Study design: Morphological and Stereological assessment of the dorsal root transitional zone (DRTZ) following complete crush injury, using light microscopy (LM) and transmission electron microscopy (TEM).Objectives: To assess the effect of exogenous neurotrophin-3 (NT-3) on the response of glial cells and axons to dorsal root damage.Setting: Department of Anatomy, University College Cork, Ireland and Department of Physiology, UMDS, University of London, UK.Methods: Cervical roots (C6-8) from rats which had undergone dorsal root crush axotomy 1 week earlier, in the presence (n = 3) and absence (n = 3) of NT-3, were processed for LM and TEM.Results: Unmyelinated axon number and size was greater in the DRTZ proximal ( Central Nervous System; CNS) and distal ( Peripheral Nervous System; PNS) compartments of NT-3-treated tissue. NT-3 was associated with a reduced astrocytic response, an increase in the proportion of oligodendrocytic tissue and a possible inhibition or delay of microglial activation. Disrupted-myelin volume in the DRTZ PNS and CNS compartments of treated tissue was lower, than in control tissue. In the PNS compartment, NT-3 treatment increased phagocyte and blood vessel numbers. It decreased myelinating activity, as sheath thickness was significantly lower and may also account for the noted lower Schwann cell and organelle volume in the test group.Conclusions: Our observations suggest that NT-3 interacts with non-neuronal tissue to facilitate the regenerative effort of damaged axons. This may be as a consequence of a direct action or indirectly mediated by modulation of non-neuronal responses to injury.

  • 11.
    Kanaykina, Nadya
    et al.
    Uppsala University, Disciplinary Domain of Medicine and Pharmacy, Faculty of Medicine, Department of Neuroscience, Neuroanatomy.
    Abelson, Klas
    Uppsala University, Disciplinary Domain of Medicine and Pharmacy, Faculty of Medicine, Department of Neuroscience, Comparative Medicine.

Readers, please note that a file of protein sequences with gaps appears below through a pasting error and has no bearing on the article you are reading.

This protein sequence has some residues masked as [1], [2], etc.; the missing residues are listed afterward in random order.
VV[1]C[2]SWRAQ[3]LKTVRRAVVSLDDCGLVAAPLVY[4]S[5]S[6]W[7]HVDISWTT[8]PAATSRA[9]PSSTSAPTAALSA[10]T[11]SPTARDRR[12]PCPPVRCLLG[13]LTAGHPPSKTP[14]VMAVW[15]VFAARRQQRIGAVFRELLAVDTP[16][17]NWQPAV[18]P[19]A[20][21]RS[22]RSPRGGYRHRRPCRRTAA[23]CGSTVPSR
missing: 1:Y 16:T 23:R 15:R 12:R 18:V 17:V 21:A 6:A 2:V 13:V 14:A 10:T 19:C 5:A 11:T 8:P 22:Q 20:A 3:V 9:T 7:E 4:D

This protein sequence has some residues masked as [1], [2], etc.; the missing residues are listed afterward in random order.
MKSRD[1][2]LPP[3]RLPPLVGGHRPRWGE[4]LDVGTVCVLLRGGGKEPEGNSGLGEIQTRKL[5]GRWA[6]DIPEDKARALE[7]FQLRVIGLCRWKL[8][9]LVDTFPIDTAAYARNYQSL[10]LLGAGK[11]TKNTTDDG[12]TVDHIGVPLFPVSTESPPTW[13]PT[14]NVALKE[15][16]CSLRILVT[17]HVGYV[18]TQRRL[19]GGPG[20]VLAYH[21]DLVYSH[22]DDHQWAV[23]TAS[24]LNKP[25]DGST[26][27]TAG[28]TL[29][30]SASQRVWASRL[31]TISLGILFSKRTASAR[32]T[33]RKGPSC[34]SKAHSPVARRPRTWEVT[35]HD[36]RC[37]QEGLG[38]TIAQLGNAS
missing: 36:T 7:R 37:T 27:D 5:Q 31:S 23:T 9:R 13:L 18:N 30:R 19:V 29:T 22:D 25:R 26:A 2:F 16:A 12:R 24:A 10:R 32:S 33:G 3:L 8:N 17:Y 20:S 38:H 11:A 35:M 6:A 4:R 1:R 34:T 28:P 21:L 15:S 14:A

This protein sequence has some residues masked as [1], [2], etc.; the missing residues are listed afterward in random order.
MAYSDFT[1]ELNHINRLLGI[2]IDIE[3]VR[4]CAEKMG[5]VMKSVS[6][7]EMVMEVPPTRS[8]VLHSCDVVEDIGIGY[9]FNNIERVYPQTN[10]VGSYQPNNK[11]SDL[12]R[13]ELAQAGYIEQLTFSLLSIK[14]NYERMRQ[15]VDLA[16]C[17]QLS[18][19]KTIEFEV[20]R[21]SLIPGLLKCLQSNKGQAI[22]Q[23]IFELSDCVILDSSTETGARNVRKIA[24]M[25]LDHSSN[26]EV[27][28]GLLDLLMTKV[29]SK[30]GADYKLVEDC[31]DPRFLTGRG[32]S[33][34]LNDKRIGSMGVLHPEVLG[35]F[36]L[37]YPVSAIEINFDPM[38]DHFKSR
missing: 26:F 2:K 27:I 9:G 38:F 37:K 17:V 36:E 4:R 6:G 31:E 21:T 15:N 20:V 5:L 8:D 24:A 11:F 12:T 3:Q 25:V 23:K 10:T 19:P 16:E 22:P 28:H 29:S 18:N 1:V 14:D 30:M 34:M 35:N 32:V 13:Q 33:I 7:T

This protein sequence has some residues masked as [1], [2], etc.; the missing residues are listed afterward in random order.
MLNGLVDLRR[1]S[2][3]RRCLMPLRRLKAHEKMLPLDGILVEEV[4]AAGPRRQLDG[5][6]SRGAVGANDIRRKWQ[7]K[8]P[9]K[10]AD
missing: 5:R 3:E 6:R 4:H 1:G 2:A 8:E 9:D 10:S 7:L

King, Dale
    Uppsala University, Disciplinary Domain of Medicine and Pharmacy, Faculty of Medicine, Department of Neuroscience, Neuroanatomy.
    Liakhovitskaia, Anna
    Schreiner, Silke
    Wegner, Michael
    Kozlova, Elena N
    Uppsala University, Disciplinary Domain of Medicine and Pharmacy, Faculty of Medicine, Department of Neuroscience, Neuroanatomy.
    In vitro and in vivo effects on neural crest stem celldifferentiation by conditional activation of Runx1 short isoform and its effecton neuropathic pain behavior2010In: Upsala Journal of Medical Sciences, ISSN 0300-9734, E-ISSN 2000-1967, Vol. 115, no 1, p. 56-64Article in journal (Refereed)
    Abstract [en]

    INTRODUCTION: Runx1, a Runt domain transcription factor, controls thedifferentiation of nociceptors that express the neurotrophin receptor Ret,regulates the expression of many ion channels and receptors, and controls thelamina-specific innervation pattern of nociceptive afferents in the spinal cord. Moreover, mice lacking Runx1 exhibit specific defects in thermal and neuropathic pain. We investigated whether conditional activation of Runx1 short isoform(Runx1a), which lacks a transcription activation domain, influencesdifferentiation of neural crest stem cells (NCSCs) in vitro and in vivo duringdevelopment and whether postnatal Runx1a activation affects the sensitivity toneuropathic pain. METHODS: We activated ectopic expression of Runx1a in cultured NCSCs using the Tet-ON gene regulatory system during the formation ofneurospheres and analyzed the proportion of neurons and glial cells originatingfrom NCSCs. In in vivo experiments we applied doxycycline (DOX) to pregnant mice (days 8-11), i.e. when NCSCs actively migrate, and examined the phenotype ofoffsprings. We also examined whether DOX-induced activation of Runx1a in adultmice affects their sensitivity to mechanical stimulation following a constrictioninjury of the sciatic nerve. RESULTS: Ectopic Runx1a expression in cultured NCSCsresulted in predominantly glial differentiation. Offsprings in which Runx1a hadbeen activated showed retarded growth and displayed megacolon, pigment defects,and dystrophic dorsal root ganglia. In the neuropathic pain model, the threshold for mechanical sensitivity was markedly increased following activation of Runx1a.CONCLUSION: These data suggest that Runx1a has a specific role in NCSCdevelopment and that modulation of Runx1a activity may reduce mechanicalhypersensitivity associated with neuropathic pain.